What is the DRY principle? Why is it useful to follow?

DRY stands for Don’t Repeat Yourself.

It is a very general principle that everyone should keep in mind when writing software. It means that we should avoid repetitions in our code as much as possible. By repetitions we do not necessarily refer to a set of lines or whole lines, it could just mean a string literal, a number, or any smaller fragment of code.

Let’s see a simple example where we use a short formula to calculate a value.

`int result = (pointsInFirstRound + pointsInSecondRound) * bonusMultiplier;`

It is possible that this formula will be used in multiple places. In order to follow DRY, you should extract it to a method.

```private int calculateResult(int pointsInFirstRound, int pointsInSecondRound, int bonusMultiplier) {
return (pointsInFirstRound + pointsInSecondRound) * bonusMultiplier;
}
```

You can call this method any number of times.

Less work

By not repeating code, you have less work to do. If you have a logic that spans 10 lines and you extract it to a method. You will need 1 line instead of 10 lines at every occasion where you use it.

Better maintainability

There is always a chance that your code will need to be changed because a bug is found and you need to fix it or a change request came in. If you have the code in only one place, it’s much easier to modify as you only have to do it once.

Less chance to break the code

If you have to do a change in 10 places, there is a chance that you’ll make a mistake. If the logic is only in 1 place, you have a much higher chance of getting it right.

Better testability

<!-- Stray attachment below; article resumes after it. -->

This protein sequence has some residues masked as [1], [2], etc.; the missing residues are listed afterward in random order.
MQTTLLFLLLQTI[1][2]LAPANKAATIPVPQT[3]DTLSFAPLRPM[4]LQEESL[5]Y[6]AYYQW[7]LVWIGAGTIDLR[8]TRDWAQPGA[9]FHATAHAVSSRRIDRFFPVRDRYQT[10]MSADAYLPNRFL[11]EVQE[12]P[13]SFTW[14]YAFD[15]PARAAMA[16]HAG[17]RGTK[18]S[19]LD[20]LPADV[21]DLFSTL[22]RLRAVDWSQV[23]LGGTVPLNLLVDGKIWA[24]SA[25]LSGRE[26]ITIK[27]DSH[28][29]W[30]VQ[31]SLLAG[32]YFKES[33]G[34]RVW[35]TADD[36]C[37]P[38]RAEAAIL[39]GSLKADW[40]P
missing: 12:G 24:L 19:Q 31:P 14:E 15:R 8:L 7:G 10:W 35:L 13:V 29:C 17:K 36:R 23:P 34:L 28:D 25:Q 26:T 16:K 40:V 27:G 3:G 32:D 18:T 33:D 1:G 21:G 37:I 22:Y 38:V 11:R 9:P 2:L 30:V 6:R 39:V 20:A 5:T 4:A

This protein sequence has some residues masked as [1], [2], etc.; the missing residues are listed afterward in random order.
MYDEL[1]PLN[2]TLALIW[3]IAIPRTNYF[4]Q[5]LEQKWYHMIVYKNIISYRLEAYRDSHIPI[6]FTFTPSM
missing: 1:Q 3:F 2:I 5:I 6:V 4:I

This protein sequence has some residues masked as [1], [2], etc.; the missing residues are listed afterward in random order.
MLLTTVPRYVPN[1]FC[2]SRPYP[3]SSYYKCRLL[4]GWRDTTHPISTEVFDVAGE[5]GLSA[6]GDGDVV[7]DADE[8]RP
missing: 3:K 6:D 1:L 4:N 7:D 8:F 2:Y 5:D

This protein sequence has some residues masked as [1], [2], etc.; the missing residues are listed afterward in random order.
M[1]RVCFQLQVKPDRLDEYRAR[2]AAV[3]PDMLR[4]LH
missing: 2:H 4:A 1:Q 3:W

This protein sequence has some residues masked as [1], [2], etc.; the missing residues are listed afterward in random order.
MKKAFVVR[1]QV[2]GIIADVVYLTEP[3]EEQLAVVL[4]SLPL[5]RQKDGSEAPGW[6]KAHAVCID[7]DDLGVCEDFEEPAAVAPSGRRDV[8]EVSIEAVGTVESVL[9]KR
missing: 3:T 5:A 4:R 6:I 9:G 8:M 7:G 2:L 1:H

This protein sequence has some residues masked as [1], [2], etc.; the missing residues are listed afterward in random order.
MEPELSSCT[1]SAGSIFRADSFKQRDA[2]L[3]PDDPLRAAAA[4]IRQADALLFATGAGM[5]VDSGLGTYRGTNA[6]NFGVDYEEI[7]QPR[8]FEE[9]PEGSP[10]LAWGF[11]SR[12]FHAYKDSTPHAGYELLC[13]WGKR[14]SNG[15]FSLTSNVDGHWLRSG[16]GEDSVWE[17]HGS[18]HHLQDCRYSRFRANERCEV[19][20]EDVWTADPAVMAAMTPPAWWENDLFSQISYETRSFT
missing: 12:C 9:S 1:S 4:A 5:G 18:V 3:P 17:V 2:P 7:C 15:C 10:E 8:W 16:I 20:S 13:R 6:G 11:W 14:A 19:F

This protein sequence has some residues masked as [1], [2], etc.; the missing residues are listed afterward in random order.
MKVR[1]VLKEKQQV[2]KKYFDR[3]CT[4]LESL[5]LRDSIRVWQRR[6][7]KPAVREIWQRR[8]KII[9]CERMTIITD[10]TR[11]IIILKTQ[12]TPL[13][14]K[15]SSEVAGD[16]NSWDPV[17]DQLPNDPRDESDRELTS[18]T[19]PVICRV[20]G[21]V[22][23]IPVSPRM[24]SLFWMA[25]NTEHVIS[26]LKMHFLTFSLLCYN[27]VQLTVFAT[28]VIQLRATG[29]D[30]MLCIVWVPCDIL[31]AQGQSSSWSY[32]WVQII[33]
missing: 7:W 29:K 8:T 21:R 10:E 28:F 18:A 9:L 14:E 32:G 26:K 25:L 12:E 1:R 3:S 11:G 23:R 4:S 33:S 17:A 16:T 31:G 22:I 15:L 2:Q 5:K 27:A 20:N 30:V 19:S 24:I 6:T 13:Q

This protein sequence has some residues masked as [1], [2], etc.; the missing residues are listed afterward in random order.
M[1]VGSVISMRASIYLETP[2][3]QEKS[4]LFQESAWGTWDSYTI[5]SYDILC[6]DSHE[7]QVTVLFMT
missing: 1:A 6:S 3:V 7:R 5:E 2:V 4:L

If you extract a piece of code to a well-separated and reusable unit, then unit testing it is easy. You can you test the extracted code and you can mock that logic at every occurrence.

If you have that block of code in several places then you have to take it into account at all of its occurrences. So using DRY makes testing easier.

As a result of following DRY, you will have less and better-structured code that is easier to follow.

DRY is a great principle to follow but if it is overused it can be a source of issues. If you are trying too hard to make sure that nothing is repeated, it is possible that your code will become too complicated and hard to understand.

You have to weigh the benefits of DRY. Sometimes it’s better to repeat some code if it clearly helps readability a lot.

Exception Handling in Java

Exception handling is the process of handling exceptional situations disrupting the normal flow of an application. This topic is fairly small and even newcomers to Java will come across exceptions pretty soon in their career, so knowing how you can handle exceptions is a must have even for people who consider themselves “junior” java developers.

Java provides a well thought out, object oriented way of handling exceptions. Let’s see the details in the following sections.

Exception handling overview

As I mentioned above, exception handling is the process of handling unexpected situations. These situations can happen for a lot of different reasons. For example, the programmer used nonexisting indexes on an array or tries to call methods on a nonexisting object, the database server could be down, or we could have lost network connection.

In Java, when a situation like this happens, an exception object is created and the JRE will try to find a piece of code that can handle the exception. This process is called throwing an exception. The exception object itself contains a lot of information about what happened. Where did the exception happen, what caused the exception and a complete stack trace that is basically the call hierarchy that led to this exception.

The logic for finding the piece of code that can handle the exception is pretty straightforward. It starts from the method where the exception is thrown and checks if that method can handle the exception. If it cannot handle it, it will go up the call hierarchy until it can find a suitable handler or the end of the call hierarchy is reached. When a handler is found we call it catching the exception. If no handler is found in the call chain, then the application will terminate and print information about the exception.

So now you have a general overview, let’s see the specifics.

Exception hierarchy

The first important part about exceptions is knowing what classes represent them in Java. The hierarchy looks like the following: